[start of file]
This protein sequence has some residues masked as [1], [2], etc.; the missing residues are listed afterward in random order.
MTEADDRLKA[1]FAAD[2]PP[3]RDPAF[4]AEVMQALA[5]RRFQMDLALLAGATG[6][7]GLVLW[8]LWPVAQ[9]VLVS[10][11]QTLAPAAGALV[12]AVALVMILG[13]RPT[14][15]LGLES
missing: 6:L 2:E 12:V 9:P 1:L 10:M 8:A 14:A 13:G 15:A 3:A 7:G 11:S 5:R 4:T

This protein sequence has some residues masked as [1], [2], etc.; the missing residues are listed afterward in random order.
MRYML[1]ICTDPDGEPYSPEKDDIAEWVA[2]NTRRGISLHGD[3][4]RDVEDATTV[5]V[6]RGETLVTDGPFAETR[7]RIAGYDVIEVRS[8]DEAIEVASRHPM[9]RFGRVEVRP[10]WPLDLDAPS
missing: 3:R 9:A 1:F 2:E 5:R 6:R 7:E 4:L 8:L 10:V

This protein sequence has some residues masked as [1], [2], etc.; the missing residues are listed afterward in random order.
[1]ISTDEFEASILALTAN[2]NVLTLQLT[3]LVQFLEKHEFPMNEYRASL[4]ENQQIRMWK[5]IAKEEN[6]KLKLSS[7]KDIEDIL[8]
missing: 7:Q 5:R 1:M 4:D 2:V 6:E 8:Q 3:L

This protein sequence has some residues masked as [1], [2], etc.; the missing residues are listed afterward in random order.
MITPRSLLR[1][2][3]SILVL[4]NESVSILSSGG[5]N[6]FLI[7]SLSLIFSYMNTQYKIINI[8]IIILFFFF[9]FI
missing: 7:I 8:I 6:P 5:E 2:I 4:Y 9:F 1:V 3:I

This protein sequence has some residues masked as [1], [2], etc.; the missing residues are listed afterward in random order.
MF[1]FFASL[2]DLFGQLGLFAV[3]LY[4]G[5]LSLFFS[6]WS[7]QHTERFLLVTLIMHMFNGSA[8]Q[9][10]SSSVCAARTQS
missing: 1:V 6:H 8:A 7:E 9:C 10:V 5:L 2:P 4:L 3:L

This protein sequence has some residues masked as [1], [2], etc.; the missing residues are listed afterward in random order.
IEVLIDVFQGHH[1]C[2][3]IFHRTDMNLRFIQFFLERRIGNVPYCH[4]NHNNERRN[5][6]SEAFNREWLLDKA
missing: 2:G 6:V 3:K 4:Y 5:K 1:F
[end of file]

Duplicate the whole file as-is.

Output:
This protein sequence has some residues masked as [1], [2], etc.; the missing residues are listed afterward in random order.
MTEADDRLKA[1]FAAD[2]PP[3]RDPAF[4]AEVMQALA[5]RRFQMDLALLAGATG[6][7]GLVLW[8]LWPVAQ[9]VLVS[10][11]QTLAPAAGALV[12]AVALVMILG[13]RPT[14][15]LGLES
missing: 6:L 2:E 12:V 9:P 1:L 10:M 8:A 14:A 13:G 15:A 3:A 7:G 11:S 5:R 4:T

This protein sequence has some residues masked as [1], [2], etc.; the missing residues are listed afterward in random order.
MRYML[1]ICTDPDGEPYSPEKDDIAEWVA[2]NTRRGISLHGD[3][4]RDVEDATTV[5]V[6]RGETLVTDGPFAETR[7]RIAGYDVIEVRS[8]DEAIEVASRHPM[9]RFGRVEVRP[10]WPLDLDAPS
missing: 3:R 9:A 1:F 2:E 5:R 6:R 7:E 4:L 8:L 10:V

This protein sequence has some residues masked as [1], [2], etc.; the missing residues are listed afterward in random order.
[1]ISTDEFEASILALTAN[2]NVLTLQLT[3]LVQFLEKHEFPMNEYRASL[4]ENQQIRMWK[5]IAKEEN[6]KLKLSS[7]KDIEDIL[8]
missing: 7:Q 5:R 1:M 4:D 2:V 6:E 8:Q 3:L

This protein sequence has some residues masked as [1], [2], etc.; the missing residues are listed afterward in random order.
MITPRSLLR[1][2][3]SILVL[4]NESVSILSSGG[5]N[6]FLI[7]SLSLIFSYMNTQYKIINI[8]IIILFFFF[9]FI
missing: 7:I 8:I 6:P 5:E 2:I 4:Y 9:F 1:V 3:I

This protein sequence has some residues masked as [1], [2], etc.; the missing residues are listed afterward in random order.
MF[1]FFASL[2]DLFGQLGLFAV[3]LY[4]G[5]LSLFFS[6]WS[7]QHTERFLLVTLIMHMFNGSA[8]Q[9][10]SSSVCAARTQS
missing: 1:V 6:H 8:A 7:E 9:C 10:V 5:L 2:P 4:L 3:L

This protein sequence has some residues masked as [1], [2], etc.; the missing residues are listed afterward in random order.
IEVLIDVFQGHH[1]C[2][3]IFHRTDMNLRFIQFFLERRIGNVPYCH[4]NHNNERRN[5][6]SEAFNREWLLDKA
missing: 2:G 6:V 3:K 4:Y 5:K 1:F